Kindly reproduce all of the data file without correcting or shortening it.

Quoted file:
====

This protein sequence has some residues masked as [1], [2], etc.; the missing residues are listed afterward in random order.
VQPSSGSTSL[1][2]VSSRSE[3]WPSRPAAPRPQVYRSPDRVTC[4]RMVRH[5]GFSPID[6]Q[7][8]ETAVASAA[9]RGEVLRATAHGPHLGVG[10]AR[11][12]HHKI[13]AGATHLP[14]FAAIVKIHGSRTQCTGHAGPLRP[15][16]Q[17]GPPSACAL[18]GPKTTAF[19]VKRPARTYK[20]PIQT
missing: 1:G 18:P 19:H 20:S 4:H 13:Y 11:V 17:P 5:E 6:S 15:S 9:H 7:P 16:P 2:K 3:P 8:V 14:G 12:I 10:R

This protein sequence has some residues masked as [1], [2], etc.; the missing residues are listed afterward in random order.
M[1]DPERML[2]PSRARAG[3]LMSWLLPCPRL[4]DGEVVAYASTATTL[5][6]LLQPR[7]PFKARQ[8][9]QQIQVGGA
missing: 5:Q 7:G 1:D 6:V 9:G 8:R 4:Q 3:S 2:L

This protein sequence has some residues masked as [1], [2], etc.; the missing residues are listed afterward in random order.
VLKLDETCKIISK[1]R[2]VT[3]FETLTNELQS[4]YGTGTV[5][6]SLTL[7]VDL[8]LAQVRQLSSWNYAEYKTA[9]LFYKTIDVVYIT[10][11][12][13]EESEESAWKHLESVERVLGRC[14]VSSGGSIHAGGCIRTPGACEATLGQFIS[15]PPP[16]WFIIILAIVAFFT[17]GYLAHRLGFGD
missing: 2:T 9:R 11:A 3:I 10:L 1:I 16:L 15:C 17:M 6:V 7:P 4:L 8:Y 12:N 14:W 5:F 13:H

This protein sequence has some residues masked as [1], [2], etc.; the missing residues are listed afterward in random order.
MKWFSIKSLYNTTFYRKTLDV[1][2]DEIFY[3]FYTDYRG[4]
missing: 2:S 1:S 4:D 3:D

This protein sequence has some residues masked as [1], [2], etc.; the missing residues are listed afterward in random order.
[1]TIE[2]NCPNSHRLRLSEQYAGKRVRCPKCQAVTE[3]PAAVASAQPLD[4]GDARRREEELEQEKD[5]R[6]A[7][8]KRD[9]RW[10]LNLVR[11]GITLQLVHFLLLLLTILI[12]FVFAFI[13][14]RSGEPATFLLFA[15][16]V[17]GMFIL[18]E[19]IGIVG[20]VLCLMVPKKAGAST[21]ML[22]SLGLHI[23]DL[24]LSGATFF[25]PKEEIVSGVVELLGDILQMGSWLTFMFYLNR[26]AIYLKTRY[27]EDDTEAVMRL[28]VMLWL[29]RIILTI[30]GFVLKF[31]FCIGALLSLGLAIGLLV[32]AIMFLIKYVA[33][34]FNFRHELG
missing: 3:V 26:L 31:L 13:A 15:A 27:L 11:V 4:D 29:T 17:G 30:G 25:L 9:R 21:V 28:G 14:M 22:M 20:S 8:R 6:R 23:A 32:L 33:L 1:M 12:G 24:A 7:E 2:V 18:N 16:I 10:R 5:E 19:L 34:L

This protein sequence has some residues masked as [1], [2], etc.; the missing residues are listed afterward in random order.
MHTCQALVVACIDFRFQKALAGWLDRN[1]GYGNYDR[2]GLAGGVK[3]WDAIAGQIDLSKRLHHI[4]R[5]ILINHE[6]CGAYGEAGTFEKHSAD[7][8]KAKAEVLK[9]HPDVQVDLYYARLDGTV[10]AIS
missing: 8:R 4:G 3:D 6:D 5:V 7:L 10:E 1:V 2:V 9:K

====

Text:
This protein sequence has some residues masked as [1], [2], etc.; the missing residues are listed afterward in random order.
VQPSSGSTSL[1][2]VSSRSE[3]WPSRPAAPRPQVYRSPDRVTC[4]RMVRH[5]GFSPID[6]Q[7][8]ETAVASAA[9]RGEVLRATAHGPHLGVG[10]AR[11][12]HHKI[13]AGATHLP[14]FAAIVKIHGSRTQCTGHAGPLRP[15][16]Q[17]GPPSACAL[18]GPKTTAF[19]VKRPARTYK[20]PIQT
missing: 1:G 18:P 19:H 20:S 4:H 13:Y 11:V 17:P 5:E 6:S 15:S 9:H 7:P 16:P 2:K 3:P 8:V 14:G 12:I 10:R

This protein sequence has some residues masked as [1], [2], etc.; the missing residues are listed afterward in random order.
M[1]DPERML[2]PSRARAG[3]LMSWLLPCPRL[4]DGEVVAYASTATTL[5][6]LLQPR[7]PFKARQ[8][9]QQIQVGGA
missing: 5:Q 7:G 1:D 6:V 9:G 8:R 4:Q 3:S 2:L

This protein sequence has some residues masked as [1], [2], etc.; the missing residues are listed afterward in random order.
VLKLDETCKIISK[1]R[2]VT[3]FETLTNELQS[4]YGTGTV[5][6]SLTL[7]VDL[8]LAQVRQLSSWNYAEYKTA[9]LFYKTIDVVYIT[10][11][12][13]EESEESAWKHLESVERVLGRC[14]VSSGGSIHAGGCIRTPGACEATLGQFIS[15]PPP[16]WFIIILAIVAFFT[17]GYLAHRLGFGD
missing: 2:T 9:R 11:A 3:I 10:L 1:I 16:L 15:C 17:M 6:V 7:P 4:L 8:Y 12:N 14:W 5:F 13:H

This protein sequence has some residues masked as [1], [2], etc.; the missing residues are listed afterward in random order.
MKWFSIKSLYNTTFYRKTLDV[1][2]DEIFY[3]FYTDYRG[4]
missing: 2:S 1:S 4:D 3:D

This protein sequence has some residues masked as [1], [2], etc.; the missing residues are listed afterward in random order.
[1]TIE[2]NCPNSHRLRLSEQYAGKRVRCPKCQAVTE[3]PAAVASAQPLD[4]GDARRREEELEQEKD[5]R[6]A[7][8]KRD[9]RW[10]LNLVR[11]GITLQLVHFLLLLLTILI[12]FVFAFI[13][14]RSGEPATFLLFA[15][16]V[17]GMFIL[18]E[19]IGIVG[20]VLCLMVPKKAGAST[21]ML[22]SLGLHI[23]DL[24]LSGATFF[25]PKEEIVSGVVELLGDILQMGSWLTFMFYLNR[26]AIYLKTRY[27]EDDTEAVMRL[28]VMLWL[29]RIILTI[30]GFVLKF[31]FCIGALLSLGLAIGLLV[32]AIMFLIKYVA[33][34]FNFRHELG
missing: 3:V 26:L 31:L 13:A 15:A 27:L 11:V 4:D 29:T 17:G 30:G 25:L 9:R 21:V 28:G 14:M 22:M 20:S 8:R 6:R 23:A 32:L 33:L 1:M 12:G 24:A 7:E 2:V 18:N 16:I 10:R 5:E 19:L 34:L

This protein sequence has some residues masked as [1], [2], etc.; the missing residues are listed afterward in random order.
MHTCQALVVACIDFRFQKALAGWLDRN[1]GYGNYDR[2]GLAGGVK[3]WDAIAGQIDLSKRLHHI[4]R[5]ILINHE[6]CGAYGEAGTFEKHSAD[7][8]KAKAEVLK[9]HPDVQVDLYYARLDGTV[10]AIS
missing: 8:R 4:G 3:D 6:D 5:V 7:L 10:E 1:V 2:V 9:K